Entries in alzheimer's (4)


Childhood epilepsy may be associated with increased β-amyloid accumulation in adulthood

Adults with childhood-onset epilepsy appear to have increased β-amyloid (Aβ) plaque accumulation compared to healthy controls, according to a recently published study conducted in Finland [1]. Brain Aβ plaque deposition was analyzed in 41 participants from a cohort of late middle- aged individuals with childhood-onset epilepsy and 46 matched controls using carbon 11-labeled Pittsburgh Compound B (PiB) positron emission tomography (PET) [1].  Aβ plaque accumulation, a well- known hallmark of Alzheimer’s disease (AD), occurs in the brain years before the appearance of the first cognitive symptoms [2]. The participants with childhood-onset epilepsy are involved in the Turku Adult Childhood Onset Epilepsy TACOE study [3], which has followed them for 5 decades.

Childhood epilepsy was associated with increased PiB uptake compared to controls [1]. In a semi-quantitative analysis, the AD risk gene, APO ε4, together with idiopathic epilepsy, was also found to be associated with increased PiB uptake [1]. The findings are noteworthy as the effects of childhood epilepsy on the brain and cognition later in life are not well understood. Future studies are needed to examine whether childhood epilepsy might be a risk factor for AD. Well known risk factors for AD include Down syndrome, genetic abnormalities, cardiovascular disease and traumatic brain injury [2, 4]. AD is the most common form of dementia and there is no treatment [2]. At present, an estimated 5.4 million Americans have Alzheimer's disease [2].



 [1] Joutsa J, Rinne JO, Hermann B, Karrasch M, Anttinen A, Shinnar S, Sillanpää M. Association Between Childhood-Onset Epilepsy and Amyloid Burden 5 Decades Later. JAMA Neurol. 2017;74(5):583-590.

[2] Alzheimer's Association. 2016 Alzheimer's disease facts and figures. Alzheimers Dement. 2016;12(4):459-509.

[3] Sillanpää M, Jalava M, Kaleva O, Shinnar S. Long-term prognosis of seizures with onset in childhood. N Engl J Med. 1998;338(24):1715-22.

[4] Zigman WB, Lott IT. Alzheimer's disease in Down syndrome: neurobiology and risk. Ment Retard Dev Disabil Res Rev. 2007;13(3):237-46.


Non-invasive gamma oscillations show promise for reducing amyloid plaque

It is well established that Alzheimer’s disease (AD) is a fatal neurodegenerative disorder, which currently afflicts ~5.4 million Americans1. There are five FDA drugs approved to treat the debilitating symptoms of AD1, but no therapeutic to date can alleviate the underlying pathology. Recently, solanezumab, an experimental AD drug developed by Eli Lilly, failed to significantly slow the progression of cognitive decline in a phase 3 clinical trial2. Failure of this AD drug, and many others, is complicated by both the heterogeneity of AD and the extensive anatomical damage caused by the disease. A common hypothesis is that by the time AD symptoms emerge, neurological injury is beyond repair. To circumvent these issues, ideal AD treatments would be non-toxic, non-invasive, and prophylactic.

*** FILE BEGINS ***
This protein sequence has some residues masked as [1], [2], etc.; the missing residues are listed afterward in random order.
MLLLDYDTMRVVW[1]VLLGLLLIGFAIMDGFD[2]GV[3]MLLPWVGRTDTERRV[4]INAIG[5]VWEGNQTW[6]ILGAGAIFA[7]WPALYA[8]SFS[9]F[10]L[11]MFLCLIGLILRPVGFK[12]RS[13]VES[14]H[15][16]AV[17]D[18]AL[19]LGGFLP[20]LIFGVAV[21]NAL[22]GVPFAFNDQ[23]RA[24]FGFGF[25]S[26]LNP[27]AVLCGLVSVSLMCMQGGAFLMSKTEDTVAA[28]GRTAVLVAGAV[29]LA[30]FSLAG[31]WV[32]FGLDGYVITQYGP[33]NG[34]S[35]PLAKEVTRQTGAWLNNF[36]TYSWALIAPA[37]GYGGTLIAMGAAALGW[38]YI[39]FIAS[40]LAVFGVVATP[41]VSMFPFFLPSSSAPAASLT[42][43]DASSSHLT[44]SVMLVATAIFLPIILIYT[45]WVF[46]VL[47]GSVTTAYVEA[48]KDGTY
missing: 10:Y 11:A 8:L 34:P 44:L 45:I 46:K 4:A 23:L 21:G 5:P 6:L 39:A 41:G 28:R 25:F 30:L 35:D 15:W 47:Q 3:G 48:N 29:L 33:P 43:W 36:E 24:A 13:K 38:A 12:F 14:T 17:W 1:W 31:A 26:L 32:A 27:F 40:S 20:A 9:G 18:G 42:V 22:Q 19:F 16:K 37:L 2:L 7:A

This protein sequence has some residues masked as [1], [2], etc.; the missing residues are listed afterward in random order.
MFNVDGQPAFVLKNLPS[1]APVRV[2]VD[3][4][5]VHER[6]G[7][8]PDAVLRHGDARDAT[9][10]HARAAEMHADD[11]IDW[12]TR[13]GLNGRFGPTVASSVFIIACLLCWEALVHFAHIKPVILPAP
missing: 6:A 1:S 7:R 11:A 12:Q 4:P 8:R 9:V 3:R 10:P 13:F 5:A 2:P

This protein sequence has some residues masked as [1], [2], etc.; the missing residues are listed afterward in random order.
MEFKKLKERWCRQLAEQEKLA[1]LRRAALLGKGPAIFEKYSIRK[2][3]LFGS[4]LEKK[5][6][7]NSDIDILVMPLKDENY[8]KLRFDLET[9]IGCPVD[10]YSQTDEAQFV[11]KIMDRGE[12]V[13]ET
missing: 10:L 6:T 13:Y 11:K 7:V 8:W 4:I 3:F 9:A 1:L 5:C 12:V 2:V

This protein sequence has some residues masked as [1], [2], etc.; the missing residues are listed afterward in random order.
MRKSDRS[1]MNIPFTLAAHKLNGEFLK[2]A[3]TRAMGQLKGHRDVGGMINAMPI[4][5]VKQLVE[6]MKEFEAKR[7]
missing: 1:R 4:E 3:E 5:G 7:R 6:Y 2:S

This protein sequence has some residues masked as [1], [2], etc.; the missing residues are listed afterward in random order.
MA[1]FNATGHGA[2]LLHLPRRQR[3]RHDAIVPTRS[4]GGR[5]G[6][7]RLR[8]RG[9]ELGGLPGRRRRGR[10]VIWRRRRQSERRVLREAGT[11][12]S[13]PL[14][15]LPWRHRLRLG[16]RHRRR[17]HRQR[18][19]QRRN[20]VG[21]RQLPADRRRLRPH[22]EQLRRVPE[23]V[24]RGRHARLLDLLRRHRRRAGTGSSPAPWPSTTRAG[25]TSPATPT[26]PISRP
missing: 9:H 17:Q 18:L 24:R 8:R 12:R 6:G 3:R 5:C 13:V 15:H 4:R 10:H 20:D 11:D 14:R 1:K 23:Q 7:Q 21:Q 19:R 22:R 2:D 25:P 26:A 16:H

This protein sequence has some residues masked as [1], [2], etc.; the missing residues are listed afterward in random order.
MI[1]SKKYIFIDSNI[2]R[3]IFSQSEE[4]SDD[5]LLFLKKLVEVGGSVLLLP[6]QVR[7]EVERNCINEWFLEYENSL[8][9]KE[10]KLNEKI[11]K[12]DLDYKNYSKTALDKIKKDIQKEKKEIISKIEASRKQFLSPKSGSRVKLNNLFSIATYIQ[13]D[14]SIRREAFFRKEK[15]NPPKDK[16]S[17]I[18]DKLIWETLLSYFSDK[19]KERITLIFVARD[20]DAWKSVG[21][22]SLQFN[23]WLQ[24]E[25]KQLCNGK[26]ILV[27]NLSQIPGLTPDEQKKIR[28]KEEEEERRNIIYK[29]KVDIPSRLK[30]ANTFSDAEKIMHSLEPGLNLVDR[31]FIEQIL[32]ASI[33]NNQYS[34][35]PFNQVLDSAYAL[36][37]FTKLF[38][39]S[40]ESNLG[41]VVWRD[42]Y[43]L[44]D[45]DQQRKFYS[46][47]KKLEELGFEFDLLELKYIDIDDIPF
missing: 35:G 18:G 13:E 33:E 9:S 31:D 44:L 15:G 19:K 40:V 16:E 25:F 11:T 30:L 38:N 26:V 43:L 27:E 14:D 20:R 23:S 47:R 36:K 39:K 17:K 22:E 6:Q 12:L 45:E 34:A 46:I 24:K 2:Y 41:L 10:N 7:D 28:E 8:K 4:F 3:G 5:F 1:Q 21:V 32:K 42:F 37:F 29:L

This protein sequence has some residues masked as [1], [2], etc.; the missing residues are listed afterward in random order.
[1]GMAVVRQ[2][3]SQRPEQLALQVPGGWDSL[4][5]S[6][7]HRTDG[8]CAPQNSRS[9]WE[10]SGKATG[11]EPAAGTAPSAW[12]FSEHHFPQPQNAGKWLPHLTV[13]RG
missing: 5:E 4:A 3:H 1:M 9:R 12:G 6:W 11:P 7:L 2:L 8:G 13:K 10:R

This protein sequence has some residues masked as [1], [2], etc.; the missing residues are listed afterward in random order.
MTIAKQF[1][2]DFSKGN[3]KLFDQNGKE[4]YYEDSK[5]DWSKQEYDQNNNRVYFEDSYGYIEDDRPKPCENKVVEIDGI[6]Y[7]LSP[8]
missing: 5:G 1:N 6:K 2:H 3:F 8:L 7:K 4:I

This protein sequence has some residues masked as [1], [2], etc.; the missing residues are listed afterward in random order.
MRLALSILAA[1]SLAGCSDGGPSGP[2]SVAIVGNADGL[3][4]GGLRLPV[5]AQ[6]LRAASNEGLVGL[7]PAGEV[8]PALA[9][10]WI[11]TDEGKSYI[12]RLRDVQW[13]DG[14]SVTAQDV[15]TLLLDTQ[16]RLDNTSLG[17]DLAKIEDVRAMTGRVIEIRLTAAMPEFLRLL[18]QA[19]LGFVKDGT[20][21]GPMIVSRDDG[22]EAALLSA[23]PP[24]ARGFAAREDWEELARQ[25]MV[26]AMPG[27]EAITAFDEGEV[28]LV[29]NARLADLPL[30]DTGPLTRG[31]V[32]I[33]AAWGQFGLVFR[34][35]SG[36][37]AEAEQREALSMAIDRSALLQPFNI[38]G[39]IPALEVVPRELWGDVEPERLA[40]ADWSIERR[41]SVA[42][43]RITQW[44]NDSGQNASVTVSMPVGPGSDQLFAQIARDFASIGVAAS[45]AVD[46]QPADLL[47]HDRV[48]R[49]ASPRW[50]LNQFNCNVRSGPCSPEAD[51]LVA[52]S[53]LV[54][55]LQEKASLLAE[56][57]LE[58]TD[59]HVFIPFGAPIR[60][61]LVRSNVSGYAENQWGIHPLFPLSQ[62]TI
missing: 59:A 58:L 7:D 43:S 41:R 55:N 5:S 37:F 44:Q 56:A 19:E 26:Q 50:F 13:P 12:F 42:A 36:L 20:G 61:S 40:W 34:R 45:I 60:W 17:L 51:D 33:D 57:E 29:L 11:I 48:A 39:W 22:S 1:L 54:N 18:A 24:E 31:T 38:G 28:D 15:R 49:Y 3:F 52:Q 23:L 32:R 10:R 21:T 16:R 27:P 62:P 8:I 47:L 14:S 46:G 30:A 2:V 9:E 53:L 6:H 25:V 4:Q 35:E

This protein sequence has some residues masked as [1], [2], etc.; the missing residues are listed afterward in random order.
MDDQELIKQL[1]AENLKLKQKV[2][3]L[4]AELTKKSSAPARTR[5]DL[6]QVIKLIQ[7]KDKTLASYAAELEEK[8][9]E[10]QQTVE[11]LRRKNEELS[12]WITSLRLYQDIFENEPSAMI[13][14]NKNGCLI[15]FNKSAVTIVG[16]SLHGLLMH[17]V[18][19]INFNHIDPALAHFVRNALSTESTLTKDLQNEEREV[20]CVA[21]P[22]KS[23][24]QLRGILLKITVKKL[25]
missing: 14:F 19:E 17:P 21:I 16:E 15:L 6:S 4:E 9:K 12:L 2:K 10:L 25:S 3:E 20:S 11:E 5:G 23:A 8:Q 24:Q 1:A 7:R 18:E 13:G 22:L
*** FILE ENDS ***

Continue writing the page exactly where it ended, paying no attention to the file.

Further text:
A recent report from Iaccarino and Singer et al. identified a non-invasive light-based intervention to reduce Aβ plaque formation (a hallmark of AD pathology) in AD mouse models3. This study established a link between gamma waves (a particular type of neural oscillation) and AD-related neurotoxicity. First, the authors determined that gamma waves were reduced in the hippocampus of pre-symptomatic AD mice (5XFAD model) as compared to wild-type controls, through electrophysiological recordings. To better understand the function of gamma waves, mice were engineered using optogenetics to produce 40 hertz (Hz) gamma oscillations upon pulses of light in a specific region of the brain (fast-spiking parvalbumin interneurons). One hour of gamma wave production was sufficient to reduce Aβ protein levels by ~40% as determined by enzyme-linked immunosorbent assays (ELISA) and immunohistochemistry (IHC). Next, authors investigated gene expression profiles altered by gamma wave production through RNA sequencing. Interestingly, genes associated with the engulfing state of microglia (immune cells of the brain) were enriched. As determined by IHC, microglia were enlarged and co-localized with Aβ plaques, suggesting that gamma waves stimulated microglial-mediated phagocytosis of Aβ.
To further the application of these findings, the authors engineered a 40 Hz light flickering paradigm to stimulate gamma waves in the mouse visual cortex non-invasively. Analogous to the optogenetic approach, one hour of light flicker intervention reduced Aβ protein levels in the visual cortex of AD and wild-type mice by 20-58%, as determined by ELISA. These effects were acute (lasting less than twenty-four hours) and constrained to the visual cortex (Aβ protein was not reduced in the hippocampus). In AD mice, the light flicker intervention also resulted in enlarged microglia that engulfed Aβ protein, as determined by IHC and fluorescence-activated cell sorting combined with ELISA. Finally, the authors investigated whether the light flicker intervention had utility in mice with advanced Aβ plaque formation. One hour of light flicker intervention for seven consecutive days resulted in reduction of Aβ plaque by ~67% and also reduced Tau phosphorylation (another hallmark of AD pathology).